The Proxy Bride
by Terri Favro
Toronto, ON: Quattro Books, 2012
$14.95, 123 pp
This novel is a raucous, gritty roller coaster of betrayal, lost innocence and desire set in one of the seedier scenarios depicted of Southern Ontario. I want to say something about Terri Favro’s work that may sound sexist … She writes like a man. I know, I know, but Favro does something that is rare in female writers – she enters into a largely male, testosterone fueled world of petty organized crime with bravery and a moving understanding of the male psyche and the damage that it can sometimes do. Despite the intensity of the plot, it strikes the right balance of humour and pathos. Terri Favro’s prose is enticing, the characters vivid and the dialogue thoroughly believable.
It is the township of Niagara on the eve of the first lunar moon landing in 1969. As the novel opens, Marcello Jr. (also known as Cello) has just “accidentally” bedded Claudia, a tangerine nailed cougar and mother of two who is paying off one of her husband’s debts to Kowalchuk, a particularly ruthless, local, small time gangster. Cello, who happens upon Claudia with a query about a discarded television and is mistaken for someone else, is both overwhelmed and grateful. As a young boy he was promised to the church by his family, the Andolinis, and has reluctantly agreed to soon join the seminary.
What’s not to love about Cello, the young hero of The Proxy Bride? He is a reluctant porn-smuggling, aspiring seminarian who works in his father’s candy store and who sometimes grudgingly assists Kowalchuk when he needs some muscle on his extortion jobs terrorizing the local citizenry. Favro’s characters are compelling. Not only do I feel that I can see these characters clearly on the page … in some instances I feel that I have met them in my own life. Marcello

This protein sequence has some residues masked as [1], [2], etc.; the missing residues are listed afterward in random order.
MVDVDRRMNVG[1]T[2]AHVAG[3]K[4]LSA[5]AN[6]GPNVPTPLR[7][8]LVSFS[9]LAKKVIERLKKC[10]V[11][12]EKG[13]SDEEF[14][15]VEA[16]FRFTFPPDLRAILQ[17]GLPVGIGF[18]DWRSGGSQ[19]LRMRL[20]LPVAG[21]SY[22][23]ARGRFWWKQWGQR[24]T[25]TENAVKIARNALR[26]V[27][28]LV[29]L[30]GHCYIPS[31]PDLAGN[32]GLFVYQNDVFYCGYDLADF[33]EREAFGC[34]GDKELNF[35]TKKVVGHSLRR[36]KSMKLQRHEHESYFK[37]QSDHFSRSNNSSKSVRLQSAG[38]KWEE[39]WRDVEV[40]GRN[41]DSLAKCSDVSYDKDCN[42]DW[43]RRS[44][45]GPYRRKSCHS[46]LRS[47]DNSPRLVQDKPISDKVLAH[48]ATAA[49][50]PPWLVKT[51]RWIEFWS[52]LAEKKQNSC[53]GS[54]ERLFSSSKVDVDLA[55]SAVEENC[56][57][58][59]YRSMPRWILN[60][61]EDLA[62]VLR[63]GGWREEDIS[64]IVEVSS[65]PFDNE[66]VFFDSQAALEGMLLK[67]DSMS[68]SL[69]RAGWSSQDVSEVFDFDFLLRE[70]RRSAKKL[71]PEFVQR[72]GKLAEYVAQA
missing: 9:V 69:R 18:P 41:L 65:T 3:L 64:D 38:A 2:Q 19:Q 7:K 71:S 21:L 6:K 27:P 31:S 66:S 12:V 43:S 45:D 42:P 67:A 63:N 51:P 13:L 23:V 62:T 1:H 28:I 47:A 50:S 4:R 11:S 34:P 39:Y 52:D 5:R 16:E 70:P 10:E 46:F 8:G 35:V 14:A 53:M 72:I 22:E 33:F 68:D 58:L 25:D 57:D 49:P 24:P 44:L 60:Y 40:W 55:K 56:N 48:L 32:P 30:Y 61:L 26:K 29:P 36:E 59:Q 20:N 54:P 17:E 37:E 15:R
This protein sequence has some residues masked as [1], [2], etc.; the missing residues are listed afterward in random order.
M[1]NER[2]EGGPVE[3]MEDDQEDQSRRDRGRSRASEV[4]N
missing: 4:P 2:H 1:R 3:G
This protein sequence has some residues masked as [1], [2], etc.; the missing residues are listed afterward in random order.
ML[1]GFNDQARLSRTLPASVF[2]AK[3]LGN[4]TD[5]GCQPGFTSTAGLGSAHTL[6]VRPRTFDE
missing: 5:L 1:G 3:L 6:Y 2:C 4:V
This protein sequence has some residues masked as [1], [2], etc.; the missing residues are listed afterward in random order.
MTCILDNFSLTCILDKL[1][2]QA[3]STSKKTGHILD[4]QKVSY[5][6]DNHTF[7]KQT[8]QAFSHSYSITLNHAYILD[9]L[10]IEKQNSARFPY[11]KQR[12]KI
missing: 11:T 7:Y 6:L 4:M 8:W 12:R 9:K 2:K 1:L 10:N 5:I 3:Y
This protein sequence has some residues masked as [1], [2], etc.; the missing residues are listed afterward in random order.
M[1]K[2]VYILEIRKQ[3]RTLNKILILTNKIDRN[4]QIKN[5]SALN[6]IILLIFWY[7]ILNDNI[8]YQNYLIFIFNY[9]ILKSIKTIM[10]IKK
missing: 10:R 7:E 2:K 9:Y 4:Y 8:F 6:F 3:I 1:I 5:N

Senior may be a brute and a boor who emotionally abuses his son but one can’t help feeling for the old man when his son finds him weeping over some hackneyed, melodramatic plot of a particularly poignant episode of The Days of our Lives on TV. When Cello expresses astonishment, Senior reprimands his son for succumbing to the cold emotional climate of their adopted country. Alcoholic, abusive … but the old man is also a lonely and an inept businessman who is under the thumb of Kowalchuk to whom he owes money on a number of losing ventures.
Bum Bum, a very young boy pressured into sexual acts with the locals because he has no protection or resources of his own, is heartbreaking in his powerlessness. Kowalchuk and his dopey minions who have plans to expand his distribution of porn (and that will have startling consequences for Cello) are unsavoury, violent and repulsive. This elicits an almost visceral response of distaste and fear in the reader. Cello, perhaps, acts recklessly in sleeping with Claudia, subverting his own self-imposed vows of celibacy and falling in love with Ida, the Italian born proxy bride that his father has had brought over from Italy with a loan from the unscrupulous Kowalchuk but he is eminently sympathetic too – no more so than when he pines for his mother Sofia who died of polio many years before. It leaves him with the lingering sense that anyone he loves, and who dares to love him back, is doomed to die.
Cello yearns for a mother figure but, more importantly, he just plain yearns for love. How could he resist the lovely Ida when she arrives from Italy – pretty, delicate in appearance, equally lonely, sharp tongued and smart? Cello soon falls for his would-be stepmother who is only a few years older than him. Their illicit liaison commences but is menaced from all sides -by his father’s wrath, by Kowalchuk’s beady, covetous eye that is now on Ida, by Cello’s commitment to the priesthood and his sense of shame and guilt.
Cello’s sorrows are set against the backdrop of the race to the moon, which serves as an apt metaphor for the plot. Which of the three astronauts will reach the moon’s surface first? Which of the three men vying for Ida (Marcello Sr., Cello or Kowalchuck who paid to have her brought to Canada and assumes a proprietary stance towards her) will win her favour? The ending is so harrowing and unexpected, yet so satisfying, that it stayed with me for days. The Proxy Bride is terrifying in its honest portrayal of brutal men sometimes engaged in mind-numbing cruelty but it is not without its streak of romantic fervor. All is not lost … for love, finally, does find a way for Cello.